Match the words from the text with their definitions.

1. brisk 2. dot 3. rectify 4. perishable 5. subtle 6. surveillance 7. disguise a. to correct something that is wrong b. likely to decay if it is not kept properly c. quick and full of energy d. careful watching of a person or a place e. to change someone’s appearance so that they look like someone else f. not easy to notice unless you pay careful attention g. to spread things over a wide area

3. How do you understand the following phrases?

subtleties of the language; be the soul of discretion; keep sb/sth under surveillance; blessing in disguise; dot the i’s and cross the t’s; on the dot; the year dot; Perish the thought!

4. Answer the following questions.

- How does supermarkets size influence sales?

- What are the advantages of Sunday trading?

- Which brands are the most profitable?

- How are essential products displayed and priced?

- How is supermarket customers’ shopping behaviour studied?

- What specific factors are designed to increase sales?

- How are the interiors of supermarkets designed?

A number of sales tactics are mentioned in the article.

Example: Main doors are on the left so that people move clockwise around the store.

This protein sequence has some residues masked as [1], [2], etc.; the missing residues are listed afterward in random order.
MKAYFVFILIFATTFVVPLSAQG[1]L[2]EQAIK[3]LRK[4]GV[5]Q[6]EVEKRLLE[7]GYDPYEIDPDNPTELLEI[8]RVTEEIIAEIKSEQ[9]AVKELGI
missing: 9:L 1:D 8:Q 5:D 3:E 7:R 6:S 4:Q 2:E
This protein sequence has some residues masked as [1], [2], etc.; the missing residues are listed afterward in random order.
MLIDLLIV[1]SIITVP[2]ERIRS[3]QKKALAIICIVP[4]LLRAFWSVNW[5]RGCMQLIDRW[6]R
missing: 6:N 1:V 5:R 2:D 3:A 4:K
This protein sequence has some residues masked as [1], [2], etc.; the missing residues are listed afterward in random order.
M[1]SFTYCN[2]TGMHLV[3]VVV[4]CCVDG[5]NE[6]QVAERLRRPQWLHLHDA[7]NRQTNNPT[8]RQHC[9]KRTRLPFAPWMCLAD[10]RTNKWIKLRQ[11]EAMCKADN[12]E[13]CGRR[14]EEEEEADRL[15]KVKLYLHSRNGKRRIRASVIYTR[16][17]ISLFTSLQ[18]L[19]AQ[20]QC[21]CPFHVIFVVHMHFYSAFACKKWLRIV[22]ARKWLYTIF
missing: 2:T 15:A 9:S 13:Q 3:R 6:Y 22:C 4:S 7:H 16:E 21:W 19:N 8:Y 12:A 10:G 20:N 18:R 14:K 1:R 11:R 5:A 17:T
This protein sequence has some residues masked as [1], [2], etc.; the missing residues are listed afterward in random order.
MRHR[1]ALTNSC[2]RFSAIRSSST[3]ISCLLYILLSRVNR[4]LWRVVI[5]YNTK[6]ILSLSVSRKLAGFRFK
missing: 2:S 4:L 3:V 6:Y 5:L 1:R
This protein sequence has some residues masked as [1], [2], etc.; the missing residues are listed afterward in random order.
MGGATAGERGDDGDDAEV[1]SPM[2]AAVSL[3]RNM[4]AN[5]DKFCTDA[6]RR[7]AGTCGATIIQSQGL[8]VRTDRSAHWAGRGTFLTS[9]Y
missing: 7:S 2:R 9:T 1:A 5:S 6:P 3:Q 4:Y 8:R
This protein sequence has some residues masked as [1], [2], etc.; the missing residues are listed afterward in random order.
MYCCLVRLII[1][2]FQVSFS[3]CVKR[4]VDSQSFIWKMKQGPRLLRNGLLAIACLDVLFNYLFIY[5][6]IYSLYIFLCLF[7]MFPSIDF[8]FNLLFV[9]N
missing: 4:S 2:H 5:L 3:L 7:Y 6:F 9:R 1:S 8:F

Look at the article again and find six more sales tactics.

● What about sales tactics used in our country? Are they similar to those used abroad? What about entrance doors, are they on the right or on the left?

6. Find the following sentences in the article and answer the questions about the words and expressions in italics. What is their meaning in the context? Use a dictionary to check.

1. 'In-store cameras backed up by discreet human surveillance ...'

Does this mean that cameras are not the only means of watching people?

2. 'Everything is geared to increased sales and profits, ...'

Are increased sales and profits a priority?

3. '... the eye reads left to right and will spot the store's brand first.'

Why is the store's own label displayed to the left of other brands?

4. 'Second, dot the KVIs around the store, ...'

Are the KVIs all likely to be grouped together?

5. ' customers will have to hunt them out...'

Are they likely to be easy or difficult to find?

6.'It is kept soft in the wine section to encourage browsing, ...'

Are shoppers likely to spend more or less time in the wine section?

7. 'They also try to bounce you back and forth across the aisle ...' Are things arranged so they are easy to find?

Comment on the title of the article and sum up the findings of the author.

C. Group Discussion. Brainstorm Ideas.

● Why do you think supermarkets do not like talking openly about sales tactics? Do you think that if you are aware of the various tactics used to encourage you to spend, these tactics are less likely to work?

D. Vocabulary in Focus

Read the following sentence from the article, paying special attention to the underlined word.

Everything is thought out in minute detail and geared to increased sales and prof­its, which means getting consumers to buy things they don't really need, but cannot resist.

Study the words which can combine with amount and match the words that collocate.

tiny minute minuscule meager scanty sparse scarce resources wages minority population risk clothes detail